Human bard/ranger
Half-orc sorcerer/oracle
Merfolk oracle
Halfling summoner
Thri-kreen monk
Half-elf witch
Half-orc ranger
Human sorcerer
Half-orc fighter/oracle
Human wizard
Half-elf oracle/ninja
Human fighter
Gnome alchemist
Human bard
Human rogue

(Note: only the first PC has been in a face-to-face campaign. The rest are all PbP, of which four are defunct, and another four are organized play characters so they aren't always active.)

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Mystic theurges make me go "ugh." Druids do too when a brand new player wants to play a druid because they have a pet. Druids are probably the most complicated and rules-intensive class in the game.

I have one player for whom branching out is playing a human wizard instead of an elf wizard. From time to time he will get a weird monk urge.

Shadow Lodge

Very true, Charlie!

That Rogue Guy is among the worst. But coming up soon afterward is the person who wants to do more than the rules allow, and either insists on bending and breaking the rules to fit the vision, or attempts to shoehorn the vision into the rules, ending up with something subpar.

The Mystic Theurge is a great example, because many times, they don't want a mystic theurge, they want a Clr 20/Wiz 20 at level 20. So, either they push for the Clr 20/Wiz 20, or they get the MT and complain that it's not a Clr20/Wiz20.

Almost as bad is someone who wants the sorcerer's spell flexibility combined with the wizard's spellbook so that they can cast any spell, whenever they want, without forethought, but thankfully they're rare.

The other problem I see the The Gish, who usually wishes they could be a Ftr 20/Wiz 20 at level 20. Full BAB and full spellcasting, please! They might end up taking a magus or eldritch knight, then complain that they aren't good enough. Bonus points if they insist on casting arcane magic ('cuz divine magic isn't good enough) in full plate.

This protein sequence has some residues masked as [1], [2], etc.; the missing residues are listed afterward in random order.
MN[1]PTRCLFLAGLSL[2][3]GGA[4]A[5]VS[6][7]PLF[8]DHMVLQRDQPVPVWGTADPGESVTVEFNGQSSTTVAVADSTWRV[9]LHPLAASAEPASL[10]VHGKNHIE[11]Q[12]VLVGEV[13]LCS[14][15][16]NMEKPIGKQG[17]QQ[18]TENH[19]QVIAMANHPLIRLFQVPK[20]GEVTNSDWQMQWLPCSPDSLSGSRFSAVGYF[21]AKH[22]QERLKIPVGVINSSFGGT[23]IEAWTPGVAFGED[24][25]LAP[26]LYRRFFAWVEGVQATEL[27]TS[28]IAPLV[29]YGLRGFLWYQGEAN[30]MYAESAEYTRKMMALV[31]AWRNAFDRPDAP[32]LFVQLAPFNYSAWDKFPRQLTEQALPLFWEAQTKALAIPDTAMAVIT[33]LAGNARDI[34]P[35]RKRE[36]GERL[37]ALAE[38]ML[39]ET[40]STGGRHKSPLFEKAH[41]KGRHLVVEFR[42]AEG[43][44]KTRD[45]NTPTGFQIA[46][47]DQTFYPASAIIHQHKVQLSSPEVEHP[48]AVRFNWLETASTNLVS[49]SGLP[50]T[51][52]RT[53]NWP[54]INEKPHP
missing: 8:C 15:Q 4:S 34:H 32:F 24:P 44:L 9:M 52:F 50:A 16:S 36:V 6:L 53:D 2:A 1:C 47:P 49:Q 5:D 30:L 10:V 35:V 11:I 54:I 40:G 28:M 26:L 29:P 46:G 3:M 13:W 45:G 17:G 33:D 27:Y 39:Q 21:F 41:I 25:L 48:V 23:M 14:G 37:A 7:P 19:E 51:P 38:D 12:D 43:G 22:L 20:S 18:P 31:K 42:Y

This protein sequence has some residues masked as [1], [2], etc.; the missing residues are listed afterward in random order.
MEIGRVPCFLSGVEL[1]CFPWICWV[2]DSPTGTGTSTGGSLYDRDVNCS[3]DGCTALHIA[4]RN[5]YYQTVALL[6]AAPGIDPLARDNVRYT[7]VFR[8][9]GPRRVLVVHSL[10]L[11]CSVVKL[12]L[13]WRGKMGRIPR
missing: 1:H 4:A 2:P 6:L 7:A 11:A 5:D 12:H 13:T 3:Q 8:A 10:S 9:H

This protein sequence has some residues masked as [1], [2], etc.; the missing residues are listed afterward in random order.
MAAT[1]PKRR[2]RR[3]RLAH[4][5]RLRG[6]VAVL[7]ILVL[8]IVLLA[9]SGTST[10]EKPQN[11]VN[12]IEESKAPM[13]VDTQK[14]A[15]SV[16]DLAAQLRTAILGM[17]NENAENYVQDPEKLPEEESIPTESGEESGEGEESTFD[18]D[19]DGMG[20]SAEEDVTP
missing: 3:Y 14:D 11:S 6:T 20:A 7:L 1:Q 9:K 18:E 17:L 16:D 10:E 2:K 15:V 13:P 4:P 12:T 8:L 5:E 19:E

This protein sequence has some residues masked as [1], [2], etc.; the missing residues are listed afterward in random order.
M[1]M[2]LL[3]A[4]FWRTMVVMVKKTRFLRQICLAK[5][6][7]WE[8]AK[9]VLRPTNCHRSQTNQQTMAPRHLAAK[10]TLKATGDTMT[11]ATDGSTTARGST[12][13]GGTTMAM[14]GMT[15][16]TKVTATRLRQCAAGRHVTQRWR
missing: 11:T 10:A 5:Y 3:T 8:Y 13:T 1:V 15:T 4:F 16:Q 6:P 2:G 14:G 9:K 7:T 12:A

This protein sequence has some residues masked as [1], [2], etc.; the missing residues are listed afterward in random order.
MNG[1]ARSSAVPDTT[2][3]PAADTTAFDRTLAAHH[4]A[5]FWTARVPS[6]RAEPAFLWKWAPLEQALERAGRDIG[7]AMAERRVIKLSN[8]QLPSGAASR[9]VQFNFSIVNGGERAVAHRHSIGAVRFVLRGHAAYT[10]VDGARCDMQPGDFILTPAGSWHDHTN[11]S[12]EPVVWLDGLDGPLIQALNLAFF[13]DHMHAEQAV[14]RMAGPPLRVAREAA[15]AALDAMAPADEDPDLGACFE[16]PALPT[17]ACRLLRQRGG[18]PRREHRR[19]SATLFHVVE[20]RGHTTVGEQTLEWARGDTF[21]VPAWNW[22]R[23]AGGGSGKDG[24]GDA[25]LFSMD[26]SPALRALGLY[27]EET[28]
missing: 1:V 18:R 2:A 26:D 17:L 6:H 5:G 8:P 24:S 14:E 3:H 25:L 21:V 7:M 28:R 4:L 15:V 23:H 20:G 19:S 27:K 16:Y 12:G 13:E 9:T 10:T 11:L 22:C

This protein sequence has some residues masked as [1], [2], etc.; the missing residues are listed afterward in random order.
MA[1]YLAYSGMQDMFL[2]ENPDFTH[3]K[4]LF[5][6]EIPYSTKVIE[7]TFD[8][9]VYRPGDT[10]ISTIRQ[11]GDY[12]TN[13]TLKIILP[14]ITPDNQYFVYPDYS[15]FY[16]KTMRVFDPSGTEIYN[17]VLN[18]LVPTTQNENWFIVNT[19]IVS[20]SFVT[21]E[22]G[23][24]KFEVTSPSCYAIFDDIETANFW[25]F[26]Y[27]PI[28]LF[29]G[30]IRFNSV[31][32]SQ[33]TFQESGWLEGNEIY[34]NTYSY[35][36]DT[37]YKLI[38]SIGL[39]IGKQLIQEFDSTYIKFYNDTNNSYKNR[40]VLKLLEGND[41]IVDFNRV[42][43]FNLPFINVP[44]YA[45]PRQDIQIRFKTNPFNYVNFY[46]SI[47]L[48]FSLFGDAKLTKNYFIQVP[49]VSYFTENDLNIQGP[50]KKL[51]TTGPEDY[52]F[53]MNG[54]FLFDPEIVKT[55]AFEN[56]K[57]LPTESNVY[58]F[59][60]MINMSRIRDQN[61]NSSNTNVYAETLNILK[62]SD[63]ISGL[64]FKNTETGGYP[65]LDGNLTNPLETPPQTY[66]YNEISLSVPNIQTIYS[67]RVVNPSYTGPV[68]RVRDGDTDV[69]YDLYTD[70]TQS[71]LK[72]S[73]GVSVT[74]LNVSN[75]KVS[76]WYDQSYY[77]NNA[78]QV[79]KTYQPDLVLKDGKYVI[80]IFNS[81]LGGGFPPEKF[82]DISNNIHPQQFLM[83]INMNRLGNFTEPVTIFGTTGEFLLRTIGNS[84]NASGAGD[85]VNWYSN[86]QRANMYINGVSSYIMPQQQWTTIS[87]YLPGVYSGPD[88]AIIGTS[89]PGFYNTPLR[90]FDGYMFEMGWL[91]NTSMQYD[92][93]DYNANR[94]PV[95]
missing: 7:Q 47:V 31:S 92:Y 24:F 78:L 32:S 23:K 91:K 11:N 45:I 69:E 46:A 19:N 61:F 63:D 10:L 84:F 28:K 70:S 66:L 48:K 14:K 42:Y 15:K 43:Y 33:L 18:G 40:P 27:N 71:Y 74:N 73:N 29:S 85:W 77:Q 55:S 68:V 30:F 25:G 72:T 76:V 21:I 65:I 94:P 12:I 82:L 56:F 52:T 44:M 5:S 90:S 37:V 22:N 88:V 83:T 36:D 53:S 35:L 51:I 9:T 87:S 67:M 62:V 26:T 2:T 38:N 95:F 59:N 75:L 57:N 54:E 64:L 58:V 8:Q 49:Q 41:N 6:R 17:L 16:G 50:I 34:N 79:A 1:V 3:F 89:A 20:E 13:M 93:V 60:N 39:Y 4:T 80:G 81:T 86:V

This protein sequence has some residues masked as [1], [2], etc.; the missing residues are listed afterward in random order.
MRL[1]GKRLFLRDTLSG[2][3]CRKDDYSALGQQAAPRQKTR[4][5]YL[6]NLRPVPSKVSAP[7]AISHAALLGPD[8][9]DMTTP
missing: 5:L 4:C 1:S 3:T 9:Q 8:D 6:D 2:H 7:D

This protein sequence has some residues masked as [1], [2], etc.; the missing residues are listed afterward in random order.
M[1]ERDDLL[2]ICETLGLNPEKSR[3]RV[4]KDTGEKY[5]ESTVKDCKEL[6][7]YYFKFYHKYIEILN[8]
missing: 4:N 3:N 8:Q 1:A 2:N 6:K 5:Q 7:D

Note that people who accept the limitations of the system in their character development aren't a problem. So if you go down the MT or Gish path knowing full well the system limits, that's perfectly fine.

Shadow Lodge

InVinoVeritas wrote:
The Mystic Theurge is a great example, because many times, they don't want a mystic theurge, they want a Clr 20/Wiz 20 at level 20. So, either they push for the Clr 20/Wiz 20, or they get the MT and complain that it's not a Clr20/Wiz20.

I think in this case, it's much more about the prestige class failing than the player.


We had a player that until recently almost always played 2 weapon fighter with every feat and ability going for offensive damage.

But then he would play like an armored tank. Would always close for melee immediately (even if the casters wanted to use AoA spells), would never retreat (even if about to drop), and would then complain about failed saves, low hitpoints, low skills, etc...

Has recently decided to try other concepts like cleric and gunslinger. I was very happy to see him expand his experience.


In general, I don't like alignment-driven characters. The one that pops up a lot is the chaotic neutral player, who treats the other party members badly or does anti-social things in game that would be hard to get away with in a normal society, or a chaotic neutral one for that matter. I really dislike hearing: "But, I'm chaotic neutral" as a justification for anything. That said, I love the fascistic lawful-good Paladin or fighter who wants to smash anything that could possibly be evil. It's probably just personal preference. In almost every game I've ever played (across nearly every system), someone (often the same person, nearly always chaotic) makes a big show of collecting trophies from slain enemies. That gets old fast.

For my own vices, I gravitate toward the 3/4 BAB hd8 caster classes other than Bard. Bard, for whatever reason, bothers me. I also tend to play characters who are neutral on at least one axis. To try something new, I made a lawful good Tetori for PFS. He will be fighting the evil inside and outside of the ring.

Silver Crusade

InVinoVeritas wrote:


That Rogue Guy is among the worst. But coming up soon afterward is the person who wants to do more than the rules allow, and either insists on bending and breaking the rules to fit the vision, or attempts to shoehorn the vision into the rules, ending up with something subpar.

Haven't had to deal with the guy who keeps trying to do more than the rules allow (not lately anyway). Have seen the guy who deliberately gimps his character under the rules in order to fit his vision for the character... and then complains because his character isn't very effective.